The day Natsumi Kogawa was last seen alive, she was supposed to meet with a new Canadian friend who had promised to get her a job at a Japanese restaurant where his cousin worked.
Derek Manhas was going to pick up Kogawa at her North Burnaby homestay on Sept. 8, 2016, at 5:30 p.m., later changed to 6:30 p.m. They were planning to walk the Seawall and go to Miku near Canada Place so she could fill out a job application.
But the message the 30-year-old Japanese student sent to Manhas, 35, confirming their 6:30 p.m. meeting was the last time he ever heard from her.
When Kogawa didn’t show up, Manhas looked for her between her home and the nearest SkyTrain station, texting her along the way before finally giving up and going home.
A few hours before that planned meeting, Kogawa was captured on CCTV video walking with William Schneider west on Hastings Street toward Stanley Park.
She had just bought a mickey of vodka at a liquor store and some chips and crackers at the Dollarama store, both not far from Miku.
Two weeks later, Kogawa’s body was found in a suitcase on a lot of the old Gabriola Mansion, and the old Macaroni Grill, in the West End of Vancouver. The next day, Schneider was arrested in Vernon.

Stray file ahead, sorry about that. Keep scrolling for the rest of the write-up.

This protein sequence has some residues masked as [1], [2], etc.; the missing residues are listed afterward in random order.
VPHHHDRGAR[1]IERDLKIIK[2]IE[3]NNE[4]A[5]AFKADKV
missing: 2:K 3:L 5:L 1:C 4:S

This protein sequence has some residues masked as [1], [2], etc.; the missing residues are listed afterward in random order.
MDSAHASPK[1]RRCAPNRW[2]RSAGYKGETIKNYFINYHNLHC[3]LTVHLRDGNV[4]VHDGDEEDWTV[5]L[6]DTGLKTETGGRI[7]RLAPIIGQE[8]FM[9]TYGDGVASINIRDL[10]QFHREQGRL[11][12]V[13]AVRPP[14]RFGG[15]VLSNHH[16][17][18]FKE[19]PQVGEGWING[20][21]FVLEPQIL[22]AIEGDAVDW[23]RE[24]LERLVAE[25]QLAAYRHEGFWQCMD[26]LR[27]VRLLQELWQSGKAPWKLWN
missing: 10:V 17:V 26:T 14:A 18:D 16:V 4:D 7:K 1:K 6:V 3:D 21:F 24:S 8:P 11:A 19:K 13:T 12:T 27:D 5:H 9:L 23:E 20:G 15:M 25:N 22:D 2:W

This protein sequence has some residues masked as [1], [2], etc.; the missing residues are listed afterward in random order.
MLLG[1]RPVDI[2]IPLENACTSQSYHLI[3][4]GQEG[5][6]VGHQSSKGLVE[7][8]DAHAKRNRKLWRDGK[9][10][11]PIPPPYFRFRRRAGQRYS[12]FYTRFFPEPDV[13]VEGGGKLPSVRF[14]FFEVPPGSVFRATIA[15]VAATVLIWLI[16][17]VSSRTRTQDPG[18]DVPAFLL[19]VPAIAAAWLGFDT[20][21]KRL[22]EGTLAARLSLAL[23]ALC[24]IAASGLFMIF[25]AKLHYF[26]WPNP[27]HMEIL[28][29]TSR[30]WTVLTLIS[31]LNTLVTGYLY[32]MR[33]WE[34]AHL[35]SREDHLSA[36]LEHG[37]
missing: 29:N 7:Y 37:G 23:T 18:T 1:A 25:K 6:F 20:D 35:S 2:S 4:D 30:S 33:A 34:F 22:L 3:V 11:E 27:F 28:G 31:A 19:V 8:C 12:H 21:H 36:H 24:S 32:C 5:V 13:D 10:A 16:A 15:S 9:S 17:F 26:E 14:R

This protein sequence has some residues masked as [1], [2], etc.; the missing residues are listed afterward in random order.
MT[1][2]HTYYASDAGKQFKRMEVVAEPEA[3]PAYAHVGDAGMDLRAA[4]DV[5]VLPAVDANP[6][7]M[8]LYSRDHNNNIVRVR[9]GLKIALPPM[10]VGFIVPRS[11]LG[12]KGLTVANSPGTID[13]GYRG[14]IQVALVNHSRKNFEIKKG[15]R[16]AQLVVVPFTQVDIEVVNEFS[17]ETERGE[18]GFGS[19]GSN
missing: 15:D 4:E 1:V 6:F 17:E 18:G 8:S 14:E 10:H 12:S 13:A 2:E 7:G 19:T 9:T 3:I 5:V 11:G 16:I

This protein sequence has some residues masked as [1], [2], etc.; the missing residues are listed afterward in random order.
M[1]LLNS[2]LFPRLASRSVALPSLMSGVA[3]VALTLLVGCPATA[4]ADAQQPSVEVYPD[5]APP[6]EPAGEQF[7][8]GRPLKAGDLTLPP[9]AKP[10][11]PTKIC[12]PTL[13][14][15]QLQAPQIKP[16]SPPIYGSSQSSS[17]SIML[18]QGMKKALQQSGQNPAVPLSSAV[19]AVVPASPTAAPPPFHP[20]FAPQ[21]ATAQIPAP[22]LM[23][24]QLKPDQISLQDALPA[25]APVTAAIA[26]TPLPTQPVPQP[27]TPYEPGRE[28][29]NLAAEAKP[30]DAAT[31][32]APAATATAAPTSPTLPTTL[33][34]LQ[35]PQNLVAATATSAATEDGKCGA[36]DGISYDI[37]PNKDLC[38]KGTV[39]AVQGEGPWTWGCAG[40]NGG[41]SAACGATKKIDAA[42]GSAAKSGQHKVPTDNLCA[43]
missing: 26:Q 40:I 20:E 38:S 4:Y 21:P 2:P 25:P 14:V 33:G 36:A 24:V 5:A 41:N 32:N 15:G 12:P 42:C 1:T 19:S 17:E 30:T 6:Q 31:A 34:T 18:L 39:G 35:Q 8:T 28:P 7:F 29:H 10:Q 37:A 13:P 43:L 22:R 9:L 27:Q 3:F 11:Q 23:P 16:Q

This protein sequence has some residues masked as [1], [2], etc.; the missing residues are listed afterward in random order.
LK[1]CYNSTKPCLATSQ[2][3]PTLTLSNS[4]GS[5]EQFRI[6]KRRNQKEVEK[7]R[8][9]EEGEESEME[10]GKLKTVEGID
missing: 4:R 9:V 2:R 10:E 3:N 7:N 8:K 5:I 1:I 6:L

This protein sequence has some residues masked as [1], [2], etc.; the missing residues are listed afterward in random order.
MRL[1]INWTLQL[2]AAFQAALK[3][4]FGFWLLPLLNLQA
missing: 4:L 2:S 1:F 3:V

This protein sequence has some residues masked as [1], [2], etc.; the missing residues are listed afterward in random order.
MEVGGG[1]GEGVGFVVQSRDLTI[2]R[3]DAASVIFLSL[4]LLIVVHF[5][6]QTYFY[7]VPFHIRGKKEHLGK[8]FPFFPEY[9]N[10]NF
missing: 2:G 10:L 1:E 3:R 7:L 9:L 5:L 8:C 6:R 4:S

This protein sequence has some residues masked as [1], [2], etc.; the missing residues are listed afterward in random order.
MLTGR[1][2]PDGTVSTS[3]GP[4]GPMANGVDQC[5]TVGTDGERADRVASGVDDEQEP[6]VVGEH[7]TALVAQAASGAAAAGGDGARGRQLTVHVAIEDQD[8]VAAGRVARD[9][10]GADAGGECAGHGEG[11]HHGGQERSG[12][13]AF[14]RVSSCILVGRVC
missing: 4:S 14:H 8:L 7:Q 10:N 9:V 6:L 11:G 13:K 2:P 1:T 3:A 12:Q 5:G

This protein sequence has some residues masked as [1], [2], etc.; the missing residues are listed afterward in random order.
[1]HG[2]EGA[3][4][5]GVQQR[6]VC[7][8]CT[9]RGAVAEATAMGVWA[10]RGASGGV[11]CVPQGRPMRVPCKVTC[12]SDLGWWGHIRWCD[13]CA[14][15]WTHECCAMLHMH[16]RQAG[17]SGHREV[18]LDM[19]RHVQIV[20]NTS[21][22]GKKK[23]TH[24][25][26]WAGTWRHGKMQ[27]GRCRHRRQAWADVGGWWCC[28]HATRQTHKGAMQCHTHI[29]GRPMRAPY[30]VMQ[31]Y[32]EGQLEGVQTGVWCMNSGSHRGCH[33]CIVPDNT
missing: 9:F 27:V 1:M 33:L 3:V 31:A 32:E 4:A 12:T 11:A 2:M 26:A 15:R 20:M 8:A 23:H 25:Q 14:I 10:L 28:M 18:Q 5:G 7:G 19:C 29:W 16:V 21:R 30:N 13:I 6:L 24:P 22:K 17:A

Schneider, an unemployed 51-year-old who at the time was living in a shelter and collecting welfare, has been charged with her murder and with interfering with human remains.
He has pleaded not guilty to both charges at his B.C. Supreme Court trial in front of judge and jury.
Manhas, who met Kogawa through mutual friends in mid-July 2016, told court he was immediately concerned about Kogawa’s no-show on Sept. 8.
That weekend he went hiking out of town and when he returned and realized that other friends hadn’t heard from Kogawa, he called police to report her missing.
That evening, Jay Vergara, Kogawa’s boyfriend, also called police to report her missing after Kogawa hadn’t returned any of his texts or calls since they last communicated shortly after midnight on Sept. 8, 2016.
Vergara testified that he travelled to her Burnaby homestay on Sept. 12, 2016, to try to find her.
“I thought maybe she was sick, something had happened with her phone,” he said. “I was panicking and I was knocking on her door.”
Vergara said Kogawa “studied a lot to perfect her English” and wanted to find a part-time job and to extend her visa to allow her to remain in Canada because she “loved” it here.
He also said she was learning to play the ukulele.
Manhas described Kogawa as “happy, calm, peaceful, nice, genuine.”
Both men said she never exhibited any medical, emotional or mental problems and didn’t take any drugs, prescribed or otherwise. Vergara said she drank beer but didn’t drink vodka.
On Thursday, Crown will call as its witness Schneider’s brother, Warren Schneider.